The food poverty scandal that shames Britain: Nearly 1m people rely on handouts to eat – and benefit reforms may be to blame
600 religious leaders from all denominations combine to condemn 163 per cent increase in food bank use in past year
Emily Dugan is Social Affairs Editor for The Independent, i and Independent on Sunday. She was previously a news reporter for The Independent on Sunday. Her investigations into human trafficking have twice been awarded Best Investigative Article at the Anti-Slavery Day Media Awards and her human rights journalism was shortlisted for the Gaby Rado Memorial prize at the 2012 Amnesty Media Awards. Emily is on sabbatical until March 2015
SOCIAL AFFAIRS CORRESPONDENT
Wednesday 16 April 2014
The shocking scale of food poverty in Britain is exposed today by new figures showing record numbers of people are reliant on handouts because of punitive benefits sanctions.
More than 900,000 people were given emergency food in the past year, an increase of 163 per cent, according to figures from the Trussell Trust, the biggest food bank charity. The explosion in demand has coincided with an increase in those seeking help following a benefit sanction.
A coalition of anti-poverty charities, including the Trussell Trust, claims the figures show that the UK is breaching international law by violating the human right to food.
Separately, 600 church leaders from all major denominations, including 36 Anglican bishops, are writing to the Government today, calling for urgent action to address hunger among the poor.
The letter will say that Lent has been “a time of sorrowful reflection” on the huge rise of those using food banks. It marks the biggest Christian intervention on UK food poverty in modern times.
In its most hard-hitting report to date, the Trussell Trust said the Government’s use of sanctions was “increasingly harsh” and that half of those referred to food banks in 2013-14 were as a result of benefit delays or changes. Eight out of 10 of their food banks saw more cases relating to benefit sanctions over the past year. Tougher punishments for those on jobseeker’s allowance were introduced by the Coalition last October, raising the minimum sanction from one to four weeks. Benefits can now be stopped for up to three years.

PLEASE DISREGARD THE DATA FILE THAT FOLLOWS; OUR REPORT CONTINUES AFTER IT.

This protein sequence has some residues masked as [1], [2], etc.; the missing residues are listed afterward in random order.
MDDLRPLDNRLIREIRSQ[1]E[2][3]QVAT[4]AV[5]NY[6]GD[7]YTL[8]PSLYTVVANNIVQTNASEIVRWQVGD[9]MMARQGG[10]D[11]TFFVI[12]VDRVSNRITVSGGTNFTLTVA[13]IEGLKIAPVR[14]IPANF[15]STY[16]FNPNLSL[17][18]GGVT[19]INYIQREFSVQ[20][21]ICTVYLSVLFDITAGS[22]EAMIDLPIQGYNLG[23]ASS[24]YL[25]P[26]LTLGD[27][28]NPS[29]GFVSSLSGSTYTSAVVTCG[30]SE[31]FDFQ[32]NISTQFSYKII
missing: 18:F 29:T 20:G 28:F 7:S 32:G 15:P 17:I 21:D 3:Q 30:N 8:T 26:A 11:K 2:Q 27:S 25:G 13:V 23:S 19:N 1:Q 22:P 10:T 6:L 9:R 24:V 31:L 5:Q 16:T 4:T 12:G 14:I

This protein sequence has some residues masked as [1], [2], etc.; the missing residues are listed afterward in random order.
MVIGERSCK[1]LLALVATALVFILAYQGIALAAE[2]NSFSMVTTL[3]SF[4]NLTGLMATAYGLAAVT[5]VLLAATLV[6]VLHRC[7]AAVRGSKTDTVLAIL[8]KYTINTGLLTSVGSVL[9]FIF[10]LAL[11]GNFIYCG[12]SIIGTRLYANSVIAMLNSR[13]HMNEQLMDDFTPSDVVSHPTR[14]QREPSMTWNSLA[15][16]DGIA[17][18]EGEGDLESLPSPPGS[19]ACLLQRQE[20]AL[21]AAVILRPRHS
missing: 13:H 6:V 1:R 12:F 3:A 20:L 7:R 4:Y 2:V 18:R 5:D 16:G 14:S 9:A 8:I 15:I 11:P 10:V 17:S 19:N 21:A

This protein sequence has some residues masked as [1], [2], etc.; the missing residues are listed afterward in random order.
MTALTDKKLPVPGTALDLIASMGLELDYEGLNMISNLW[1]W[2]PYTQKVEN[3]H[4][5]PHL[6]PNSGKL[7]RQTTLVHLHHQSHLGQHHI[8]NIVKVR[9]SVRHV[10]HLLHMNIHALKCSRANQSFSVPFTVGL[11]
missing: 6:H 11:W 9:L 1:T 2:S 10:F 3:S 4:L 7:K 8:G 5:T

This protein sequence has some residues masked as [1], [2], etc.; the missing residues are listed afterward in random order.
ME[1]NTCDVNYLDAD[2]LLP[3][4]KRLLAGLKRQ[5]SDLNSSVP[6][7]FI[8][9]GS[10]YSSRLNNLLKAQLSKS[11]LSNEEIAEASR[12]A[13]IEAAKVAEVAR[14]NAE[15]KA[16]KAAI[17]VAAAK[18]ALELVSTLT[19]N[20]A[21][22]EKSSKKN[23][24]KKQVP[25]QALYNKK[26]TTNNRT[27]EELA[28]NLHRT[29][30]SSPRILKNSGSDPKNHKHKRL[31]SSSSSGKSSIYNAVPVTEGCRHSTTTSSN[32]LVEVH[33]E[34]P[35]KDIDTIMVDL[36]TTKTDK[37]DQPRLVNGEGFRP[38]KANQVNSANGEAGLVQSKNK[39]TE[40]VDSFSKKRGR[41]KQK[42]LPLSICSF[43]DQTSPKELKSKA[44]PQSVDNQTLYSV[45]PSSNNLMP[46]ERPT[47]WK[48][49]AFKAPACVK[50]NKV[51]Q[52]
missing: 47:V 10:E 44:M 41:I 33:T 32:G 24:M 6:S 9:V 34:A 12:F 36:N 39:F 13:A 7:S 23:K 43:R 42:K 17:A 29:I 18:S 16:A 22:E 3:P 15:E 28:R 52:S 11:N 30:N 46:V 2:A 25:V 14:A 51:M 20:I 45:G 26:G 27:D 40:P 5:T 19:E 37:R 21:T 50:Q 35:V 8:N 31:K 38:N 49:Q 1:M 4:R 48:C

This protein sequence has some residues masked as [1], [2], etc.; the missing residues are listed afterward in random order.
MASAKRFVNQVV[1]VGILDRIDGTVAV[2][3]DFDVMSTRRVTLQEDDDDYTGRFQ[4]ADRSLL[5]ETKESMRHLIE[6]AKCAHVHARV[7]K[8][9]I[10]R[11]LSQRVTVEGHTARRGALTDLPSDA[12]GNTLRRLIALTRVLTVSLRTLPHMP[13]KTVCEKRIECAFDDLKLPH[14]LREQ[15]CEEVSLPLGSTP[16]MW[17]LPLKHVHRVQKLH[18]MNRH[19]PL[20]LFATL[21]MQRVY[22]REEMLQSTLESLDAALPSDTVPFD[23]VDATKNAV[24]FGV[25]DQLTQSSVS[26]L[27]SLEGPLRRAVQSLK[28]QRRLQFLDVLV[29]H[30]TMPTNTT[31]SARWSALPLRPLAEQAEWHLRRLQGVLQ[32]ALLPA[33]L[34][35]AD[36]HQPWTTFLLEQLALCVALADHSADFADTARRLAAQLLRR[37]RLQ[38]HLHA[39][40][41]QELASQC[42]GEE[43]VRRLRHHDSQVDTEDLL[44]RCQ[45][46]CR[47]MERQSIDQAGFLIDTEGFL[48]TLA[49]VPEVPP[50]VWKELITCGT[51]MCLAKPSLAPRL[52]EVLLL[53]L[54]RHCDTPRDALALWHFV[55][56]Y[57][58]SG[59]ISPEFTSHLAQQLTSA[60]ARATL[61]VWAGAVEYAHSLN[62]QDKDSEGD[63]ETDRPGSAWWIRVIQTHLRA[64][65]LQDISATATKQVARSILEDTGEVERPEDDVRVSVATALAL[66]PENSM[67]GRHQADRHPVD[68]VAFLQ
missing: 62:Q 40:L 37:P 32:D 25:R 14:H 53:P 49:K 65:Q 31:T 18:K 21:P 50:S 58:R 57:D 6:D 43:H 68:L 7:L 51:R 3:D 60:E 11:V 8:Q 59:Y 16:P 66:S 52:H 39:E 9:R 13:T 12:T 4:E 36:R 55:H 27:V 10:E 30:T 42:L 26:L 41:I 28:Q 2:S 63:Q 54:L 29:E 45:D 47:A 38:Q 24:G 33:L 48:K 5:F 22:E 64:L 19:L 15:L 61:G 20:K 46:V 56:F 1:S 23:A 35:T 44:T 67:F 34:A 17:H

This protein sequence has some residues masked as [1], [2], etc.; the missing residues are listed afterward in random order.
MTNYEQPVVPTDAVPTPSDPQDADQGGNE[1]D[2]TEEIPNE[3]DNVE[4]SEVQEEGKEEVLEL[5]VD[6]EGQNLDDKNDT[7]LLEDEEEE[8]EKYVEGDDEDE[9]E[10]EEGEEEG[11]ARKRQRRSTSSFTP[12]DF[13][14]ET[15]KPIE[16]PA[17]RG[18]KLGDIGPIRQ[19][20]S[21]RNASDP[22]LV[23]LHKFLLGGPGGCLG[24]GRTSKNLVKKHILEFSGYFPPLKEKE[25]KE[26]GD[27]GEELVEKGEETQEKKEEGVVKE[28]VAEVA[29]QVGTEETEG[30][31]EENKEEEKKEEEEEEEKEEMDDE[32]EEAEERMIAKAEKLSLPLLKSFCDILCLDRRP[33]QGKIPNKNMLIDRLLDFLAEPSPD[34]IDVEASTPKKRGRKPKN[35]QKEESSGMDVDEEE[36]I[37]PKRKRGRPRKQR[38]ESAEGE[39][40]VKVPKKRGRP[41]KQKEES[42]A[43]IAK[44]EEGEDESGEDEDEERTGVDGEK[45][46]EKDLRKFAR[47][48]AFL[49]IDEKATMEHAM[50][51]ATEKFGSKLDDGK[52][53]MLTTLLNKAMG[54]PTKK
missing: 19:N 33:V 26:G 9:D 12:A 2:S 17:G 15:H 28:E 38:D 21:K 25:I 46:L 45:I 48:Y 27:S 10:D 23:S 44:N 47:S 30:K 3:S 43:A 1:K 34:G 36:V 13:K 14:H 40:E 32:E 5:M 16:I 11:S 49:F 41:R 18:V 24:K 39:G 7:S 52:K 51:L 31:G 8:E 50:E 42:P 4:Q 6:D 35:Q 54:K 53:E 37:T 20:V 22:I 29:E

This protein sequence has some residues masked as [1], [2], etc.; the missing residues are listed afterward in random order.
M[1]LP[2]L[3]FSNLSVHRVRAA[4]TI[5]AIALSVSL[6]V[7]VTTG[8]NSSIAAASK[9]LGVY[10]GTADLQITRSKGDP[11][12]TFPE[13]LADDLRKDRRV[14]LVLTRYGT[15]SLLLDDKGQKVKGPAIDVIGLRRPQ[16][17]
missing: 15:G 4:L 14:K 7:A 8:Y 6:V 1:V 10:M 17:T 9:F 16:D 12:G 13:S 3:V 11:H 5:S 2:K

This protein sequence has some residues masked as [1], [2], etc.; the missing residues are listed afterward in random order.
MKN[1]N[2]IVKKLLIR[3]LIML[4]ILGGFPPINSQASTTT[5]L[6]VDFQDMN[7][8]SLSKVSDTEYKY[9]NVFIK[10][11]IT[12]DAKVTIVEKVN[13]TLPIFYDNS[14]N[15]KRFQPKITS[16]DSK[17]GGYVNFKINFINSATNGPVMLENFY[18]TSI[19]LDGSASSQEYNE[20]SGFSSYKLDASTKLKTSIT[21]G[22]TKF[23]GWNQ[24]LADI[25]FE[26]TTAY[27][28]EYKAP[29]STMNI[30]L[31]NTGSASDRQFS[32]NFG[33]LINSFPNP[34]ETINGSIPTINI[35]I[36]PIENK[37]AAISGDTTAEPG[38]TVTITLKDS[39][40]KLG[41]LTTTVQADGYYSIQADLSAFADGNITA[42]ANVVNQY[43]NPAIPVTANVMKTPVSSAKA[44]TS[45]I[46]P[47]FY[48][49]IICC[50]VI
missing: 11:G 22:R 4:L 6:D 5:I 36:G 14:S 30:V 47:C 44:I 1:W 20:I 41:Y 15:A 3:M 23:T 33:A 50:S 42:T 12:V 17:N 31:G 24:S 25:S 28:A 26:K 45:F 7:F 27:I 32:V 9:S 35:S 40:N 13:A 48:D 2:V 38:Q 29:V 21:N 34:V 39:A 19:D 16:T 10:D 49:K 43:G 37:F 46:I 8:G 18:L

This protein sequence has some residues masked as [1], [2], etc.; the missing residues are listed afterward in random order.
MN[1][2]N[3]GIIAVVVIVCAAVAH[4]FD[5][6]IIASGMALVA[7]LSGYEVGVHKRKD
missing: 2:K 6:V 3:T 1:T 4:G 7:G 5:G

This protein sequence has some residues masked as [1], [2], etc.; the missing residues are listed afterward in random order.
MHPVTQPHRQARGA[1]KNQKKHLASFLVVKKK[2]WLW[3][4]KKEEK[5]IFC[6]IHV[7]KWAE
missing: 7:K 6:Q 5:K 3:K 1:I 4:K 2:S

In total, 913,138 people received three days’ emergency food from Trussell Trust food banks in 2013-14, compared with 346,992 in 2012-13
Static incomes, rising living costs, low pay, under-employment and other problems related to welfare reform also contributed to the increased demand, the charity said.
The Trussell Trust chairman, Chris Mould, said the figures were “ shocking in 21st century Britain”. He added: “Perhaps most worrying of all, this figure is just the tip of the iceberg of UK food poverty. It doesn’t include those helped by other emergency food providers, those living in towns where there is no food bank, people who are too ashamed to seek help or the large number of people who are only just coping by eating less and buying cheap food.”